Elizabeth shakes her head. “I just remember thinking, This is terrible. Do they not realize Im sitting in class? Do they not realize that I'm listening to what theyre saying? Those are terrible analogies. No one should use them, period,” she says. “Especially for someone who’s been raped, they’ve already felt these feelings of worthlessness, of filth, of just—” she lets out an exasperated sigh “—of just being so crushed, and then to hear a teacher come back and say, 'Nobody wants you now'... You just think, I should just die right now.

27 comments:

  1. Wow-this is spot on and I got a confirmation of the truth that was spoken/written in this post. I need to share this with others.

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  2. One of your best posts. You really need to compile your blog into a book!

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  3. Thank you for always posting truth. I truly do "enjoy" your posts as you remind us we can change through the atonement and it is joyous.

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  4. Touching Adrian. I like Sally received confirmation of the truth shared in this post. Thank you for using your talent to express and share about this important topic. It's important that each of us do what we can to break the cycle of shame, and truly come unto Christ.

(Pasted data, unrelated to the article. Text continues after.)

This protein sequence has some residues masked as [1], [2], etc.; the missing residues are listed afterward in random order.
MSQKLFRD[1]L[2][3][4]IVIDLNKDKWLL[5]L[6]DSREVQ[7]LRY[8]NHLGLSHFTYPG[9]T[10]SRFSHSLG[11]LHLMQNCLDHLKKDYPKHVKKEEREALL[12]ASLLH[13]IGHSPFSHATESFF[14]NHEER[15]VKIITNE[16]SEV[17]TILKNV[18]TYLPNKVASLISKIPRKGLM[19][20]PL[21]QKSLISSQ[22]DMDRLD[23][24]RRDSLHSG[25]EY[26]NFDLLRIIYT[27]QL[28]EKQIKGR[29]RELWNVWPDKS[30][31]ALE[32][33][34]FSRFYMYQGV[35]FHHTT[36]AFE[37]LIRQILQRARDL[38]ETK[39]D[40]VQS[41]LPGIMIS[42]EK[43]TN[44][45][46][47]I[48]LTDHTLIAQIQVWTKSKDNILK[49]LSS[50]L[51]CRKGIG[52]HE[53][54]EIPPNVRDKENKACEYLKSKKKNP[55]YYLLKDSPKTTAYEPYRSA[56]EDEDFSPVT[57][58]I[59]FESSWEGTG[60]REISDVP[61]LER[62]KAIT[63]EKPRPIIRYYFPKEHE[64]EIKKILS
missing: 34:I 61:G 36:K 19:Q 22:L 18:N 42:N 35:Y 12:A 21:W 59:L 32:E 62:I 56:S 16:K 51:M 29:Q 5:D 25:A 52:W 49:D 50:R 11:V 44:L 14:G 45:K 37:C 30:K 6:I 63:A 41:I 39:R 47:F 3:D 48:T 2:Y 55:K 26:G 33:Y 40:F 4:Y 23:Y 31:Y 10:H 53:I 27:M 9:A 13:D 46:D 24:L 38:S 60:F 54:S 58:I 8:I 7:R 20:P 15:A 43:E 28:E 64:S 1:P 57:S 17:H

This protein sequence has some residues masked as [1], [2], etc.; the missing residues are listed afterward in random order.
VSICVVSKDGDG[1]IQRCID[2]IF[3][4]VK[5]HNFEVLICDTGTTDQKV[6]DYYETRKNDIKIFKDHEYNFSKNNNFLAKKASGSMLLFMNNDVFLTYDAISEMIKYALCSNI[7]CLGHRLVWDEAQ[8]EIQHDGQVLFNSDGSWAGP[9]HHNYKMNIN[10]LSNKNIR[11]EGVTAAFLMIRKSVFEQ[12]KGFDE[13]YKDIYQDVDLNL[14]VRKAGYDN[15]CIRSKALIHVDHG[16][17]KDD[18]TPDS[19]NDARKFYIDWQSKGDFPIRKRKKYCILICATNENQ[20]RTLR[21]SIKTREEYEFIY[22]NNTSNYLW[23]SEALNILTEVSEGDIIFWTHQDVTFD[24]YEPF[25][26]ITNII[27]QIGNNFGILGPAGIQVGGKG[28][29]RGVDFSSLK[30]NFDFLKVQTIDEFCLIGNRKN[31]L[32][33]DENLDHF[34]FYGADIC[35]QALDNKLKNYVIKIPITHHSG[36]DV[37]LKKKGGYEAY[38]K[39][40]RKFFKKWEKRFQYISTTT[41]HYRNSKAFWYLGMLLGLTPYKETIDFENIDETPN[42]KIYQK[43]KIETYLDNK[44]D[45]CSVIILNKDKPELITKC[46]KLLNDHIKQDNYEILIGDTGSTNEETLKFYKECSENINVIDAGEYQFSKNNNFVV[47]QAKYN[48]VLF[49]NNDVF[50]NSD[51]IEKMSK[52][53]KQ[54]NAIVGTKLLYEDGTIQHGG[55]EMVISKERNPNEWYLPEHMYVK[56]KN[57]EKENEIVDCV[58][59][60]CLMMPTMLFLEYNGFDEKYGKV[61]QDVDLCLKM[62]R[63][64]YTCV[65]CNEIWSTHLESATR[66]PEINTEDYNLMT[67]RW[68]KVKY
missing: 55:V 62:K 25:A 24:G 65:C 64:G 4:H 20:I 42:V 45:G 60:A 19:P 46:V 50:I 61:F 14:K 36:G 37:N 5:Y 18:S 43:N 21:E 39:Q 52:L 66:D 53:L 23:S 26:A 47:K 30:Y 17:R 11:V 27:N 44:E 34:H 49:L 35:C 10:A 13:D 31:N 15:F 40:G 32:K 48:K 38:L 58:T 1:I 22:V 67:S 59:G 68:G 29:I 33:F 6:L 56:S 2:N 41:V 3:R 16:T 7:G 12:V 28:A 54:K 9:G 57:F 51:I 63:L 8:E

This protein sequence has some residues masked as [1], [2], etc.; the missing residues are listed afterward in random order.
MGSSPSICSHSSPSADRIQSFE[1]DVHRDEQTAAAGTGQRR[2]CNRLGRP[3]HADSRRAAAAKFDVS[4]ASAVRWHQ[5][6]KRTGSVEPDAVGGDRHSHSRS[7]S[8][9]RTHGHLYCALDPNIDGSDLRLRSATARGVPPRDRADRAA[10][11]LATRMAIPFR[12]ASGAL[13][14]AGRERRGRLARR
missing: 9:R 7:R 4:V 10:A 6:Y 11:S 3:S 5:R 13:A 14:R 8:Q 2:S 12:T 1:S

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  5. Awesome. Thank the Lord for men who will serve to teach His word.

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  6. Thank you! I love the new understanding I have of the symbolism of the coats of skin that the Lord made for Adam and Eve. How rich in symbolism! An animal, or Christ, had to be sacrificed for the coats to even exist. And only then could our nakedness and shame be covered by the Atoning sacrifice of Christ.

    I give temple recommend interviews now, and I have to confess that I feel shame every time I give one of those because I know the recommend itself is a briliant institutional tool to control people and I abhor controlling people. Indeed, shame is the workhorse tool of Satan.

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    1. Oh my holy hell, Underdog. Your shame at administering the loyalty test known as a temple recommend interview reminds me of a time when I did the same. Even more disturbing to me then was the yearly worthiness interviews we were tasked with administering to the young people so they could go do baptisms for the dead. Even with the kindest, gentlest, genuinely friendly manner, I never got used asking 13 and 14-year old girls if they were masturbating. The bishop instructed us to ask the question in a light, casual manner. The reality was that both interviewer and interviewee were forced into a moment of mutual shame in the name of holiness and eternal progression.